for the Lord our God hath put us to silence; stopped their mouths that they could not complain, being convicted in their consciences of their sins; and brought them into a state of destruction and death, which makes silent:
and given us water of gall to drink; afflictions bitter and deadly. The Targum is,
"and hath made us drink the cup of an evil curse, as the heads of serpents;'
a poisonous and deadly potion:
because we have sinned against the Lord; which they were obliged to own; though it does not appear that they had true repentance for their sins, or amended their ways; sometimes confession of sin is made without either of these.
We looked for peace,.... Outward prosperity, affluence of temporal blessings, peace with enemies, and safety from them, which the false prophets had given them reason to expect; or which last they concluded and hoped for, from their being in the defenced cities:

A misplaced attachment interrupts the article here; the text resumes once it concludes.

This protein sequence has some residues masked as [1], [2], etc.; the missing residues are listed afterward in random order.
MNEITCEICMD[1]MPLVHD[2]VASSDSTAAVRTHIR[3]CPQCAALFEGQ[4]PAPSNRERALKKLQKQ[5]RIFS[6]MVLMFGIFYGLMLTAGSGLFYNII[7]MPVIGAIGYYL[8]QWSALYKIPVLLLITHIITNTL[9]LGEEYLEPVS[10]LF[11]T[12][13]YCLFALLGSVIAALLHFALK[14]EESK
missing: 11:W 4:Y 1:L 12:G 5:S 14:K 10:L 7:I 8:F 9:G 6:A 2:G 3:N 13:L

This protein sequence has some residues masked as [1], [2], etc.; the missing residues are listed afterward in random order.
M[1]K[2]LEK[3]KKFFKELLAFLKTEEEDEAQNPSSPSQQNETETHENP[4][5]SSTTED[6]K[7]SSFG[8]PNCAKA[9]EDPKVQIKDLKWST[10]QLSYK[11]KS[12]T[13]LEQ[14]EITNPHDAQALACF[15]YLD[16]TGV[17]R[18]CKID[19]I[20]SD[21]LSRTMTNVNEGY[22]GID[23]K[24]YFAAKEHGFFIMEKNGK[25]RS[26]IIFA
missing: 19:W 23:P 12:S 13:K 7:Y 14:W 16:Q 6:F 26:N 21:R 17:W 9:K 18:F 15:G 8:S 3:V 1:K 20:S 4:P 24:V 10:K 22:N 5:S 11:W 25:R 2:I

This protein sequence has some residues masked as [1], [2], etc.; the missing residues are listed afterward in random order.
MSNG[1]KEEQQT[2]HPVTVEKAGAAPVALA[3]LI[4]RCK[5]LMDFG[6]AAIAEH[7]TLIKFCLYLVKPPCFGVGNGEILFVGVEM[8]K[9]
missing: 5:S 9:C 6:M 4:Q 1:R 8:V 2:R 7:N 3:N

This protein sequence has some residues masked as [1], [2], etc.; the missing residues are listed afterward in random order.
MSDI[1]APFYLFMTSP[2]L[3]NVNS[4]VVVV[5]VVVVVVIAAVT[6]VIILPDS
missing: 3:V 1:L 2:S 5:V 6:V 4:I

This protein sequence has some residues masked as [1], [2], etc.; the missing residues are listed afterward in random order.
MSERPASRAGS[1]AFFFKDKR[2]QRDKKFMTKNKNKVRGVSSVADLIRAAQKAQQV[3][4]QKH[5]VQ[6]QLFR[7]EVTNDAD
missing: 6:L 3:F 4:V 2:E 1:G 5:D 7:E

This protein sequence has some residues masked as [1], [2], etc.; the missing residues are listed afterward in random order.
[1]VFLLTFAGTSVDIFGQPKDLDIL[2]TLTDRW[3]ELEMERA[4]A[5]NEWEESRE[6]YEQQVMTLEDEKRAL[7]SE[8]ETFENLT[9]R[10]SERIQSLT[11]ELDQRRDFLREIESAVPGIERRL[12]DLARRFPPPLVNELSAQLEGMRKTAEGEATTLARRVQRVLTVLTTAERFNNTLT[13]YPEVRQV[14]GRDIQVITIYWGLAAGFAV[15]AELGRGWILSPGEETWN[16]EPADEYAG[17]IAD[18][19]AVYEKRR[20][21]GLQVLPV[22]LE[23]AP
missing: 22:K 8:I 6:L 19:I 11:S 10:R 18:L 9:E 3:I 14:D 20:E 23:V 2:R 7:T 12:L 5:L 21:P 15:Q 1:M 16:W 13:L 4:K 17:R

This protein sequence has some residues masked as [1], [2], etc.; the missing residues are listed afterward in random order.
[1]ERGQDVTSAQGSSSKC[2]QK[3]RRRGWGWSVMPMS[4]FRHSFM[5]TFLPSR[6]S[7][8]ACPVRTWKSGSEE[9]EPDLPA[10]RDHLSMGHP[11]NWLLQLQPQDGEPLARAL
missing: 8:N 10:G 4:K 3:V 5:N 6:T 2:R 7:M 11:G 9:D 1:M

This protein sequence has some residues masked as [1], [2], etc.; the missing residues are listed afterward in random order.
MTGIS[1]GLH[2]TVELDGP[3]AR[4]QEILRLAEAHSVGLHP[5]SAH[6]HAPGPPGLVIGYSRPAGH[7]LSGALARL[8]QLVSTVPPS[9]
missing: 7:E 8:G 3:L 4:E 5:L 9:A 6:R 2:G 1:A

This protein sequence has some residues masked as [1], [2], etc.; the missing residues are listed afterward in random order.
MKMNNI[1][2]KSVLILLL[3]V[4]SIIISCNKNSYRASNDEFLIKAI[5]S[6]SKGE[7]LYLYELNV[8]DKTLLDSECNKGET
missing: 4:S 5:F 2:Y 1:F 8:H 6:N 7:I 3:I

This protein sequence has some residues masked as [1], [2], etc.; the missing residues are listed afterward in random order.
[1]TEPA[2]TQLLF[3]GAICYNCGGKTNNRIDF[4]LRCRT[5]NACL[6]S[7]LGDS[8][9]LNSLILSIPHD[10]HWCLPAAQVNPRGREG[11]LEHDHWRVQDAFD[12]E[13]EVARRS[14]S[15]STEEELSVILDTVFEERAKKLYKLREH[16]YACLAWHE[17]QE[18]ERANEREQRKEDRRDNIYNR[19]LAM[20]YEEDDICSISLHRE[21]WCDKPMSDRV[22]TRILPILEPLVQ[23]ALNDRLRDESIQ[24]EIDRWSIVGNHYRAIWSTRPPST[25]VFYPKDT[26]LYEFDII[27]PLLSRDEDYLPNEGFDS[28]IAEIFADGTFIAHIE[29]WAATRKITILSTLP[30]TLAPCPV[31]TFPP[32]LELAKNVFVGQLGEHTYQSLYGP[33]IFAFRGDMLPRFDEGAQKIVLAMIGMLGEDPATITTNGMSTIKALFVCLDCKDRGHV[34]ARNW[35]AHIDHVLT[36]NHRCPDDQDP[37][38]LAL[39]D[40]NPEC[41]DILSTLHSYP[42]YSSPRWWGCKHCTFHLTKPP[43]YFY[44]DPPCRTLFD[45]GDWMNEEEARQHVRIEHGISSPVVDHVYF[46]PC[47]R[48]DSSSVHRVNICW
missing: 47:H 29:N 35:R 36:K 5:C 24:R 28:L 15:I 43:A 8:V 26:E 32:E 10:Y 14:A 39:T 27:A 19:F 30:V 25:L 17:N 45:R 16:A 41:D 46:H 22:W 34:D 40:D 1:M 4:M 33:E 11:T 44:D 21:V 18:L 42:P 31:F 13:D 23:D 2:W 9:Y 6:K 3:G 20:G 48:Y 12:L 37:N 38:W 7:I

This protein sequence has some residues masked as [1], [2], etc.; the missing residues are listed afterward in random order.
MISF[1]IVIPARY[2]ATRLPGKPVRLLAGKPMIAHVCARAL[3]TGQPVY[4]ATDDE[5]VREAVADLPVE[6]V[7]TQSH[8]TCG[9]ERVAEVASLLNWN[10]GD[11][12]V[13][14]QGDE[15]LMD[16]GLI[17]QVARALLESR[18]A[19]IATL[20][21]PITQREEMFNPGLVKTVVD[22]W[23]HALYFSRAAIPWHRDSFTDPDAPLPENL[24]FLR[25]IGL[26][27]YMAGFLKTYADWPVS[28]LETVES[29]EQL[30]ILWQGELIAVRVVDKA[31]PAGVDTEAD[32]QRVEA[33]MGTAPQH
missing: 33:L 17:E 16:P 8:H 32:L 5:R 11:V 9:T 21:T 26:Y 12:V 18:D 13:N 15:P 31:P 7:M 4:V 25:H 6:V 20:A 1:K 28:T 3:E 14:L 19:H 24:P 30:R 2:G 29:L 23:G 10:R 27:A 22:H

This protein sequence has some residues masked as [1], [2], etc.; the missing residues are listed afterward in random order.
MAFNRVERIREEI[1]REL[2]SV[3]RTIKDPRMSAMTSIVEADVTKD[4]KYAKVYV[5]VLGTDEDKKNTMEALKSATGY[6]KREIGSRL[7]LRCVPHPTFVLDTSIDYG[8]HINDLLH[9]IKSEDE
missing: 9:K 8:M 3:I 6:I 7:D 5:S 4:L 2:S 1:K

but no good came; they were disappointed in their expectation; the good that was promised them, and they looked for, never came, but all the reverse:
and for a time of health; or, of healing
and behold trouble! or "terror"
"a time of pardon of offences, and, lo, a punishment of sins.'
Healing, in Scripture, signifies pardon of sin; see Psalm 41:4.
The snorting of his horses was heard from Dan,.... That is, was heard at Jerusalem. It seems to be a hyperbolical expression, showing the certainty of the coming of the Assyrian monarch and his army, to invade Judea, and besiege Jerusalem; the news of which was brought from Dan, which lay in the further part of the land; see Jeremiah 4:15, and pointing at the way in which they should come northwards, through Phoenicia and the tribe of Dan, with a numerous cavalry of horses and horsemen: for, by "his" horses are meant Nebuchadnezzar's; unless, with Calvin, it can be thought that they are called the Lord's, because ordered and sent by him, whose war it was against the people. The Targum paraphrases the words thus,
"because they worshipped the calf that is in Dan, a king with his army shall come up against them, and carry them captive;'
and so Jarchi interprets it.
The whole land trembled at the sound of the neighing of his strong ones; his horses, strong and mighty; see Judges 5:22 where we read of the prancings of the mighty ones; and here the Targum,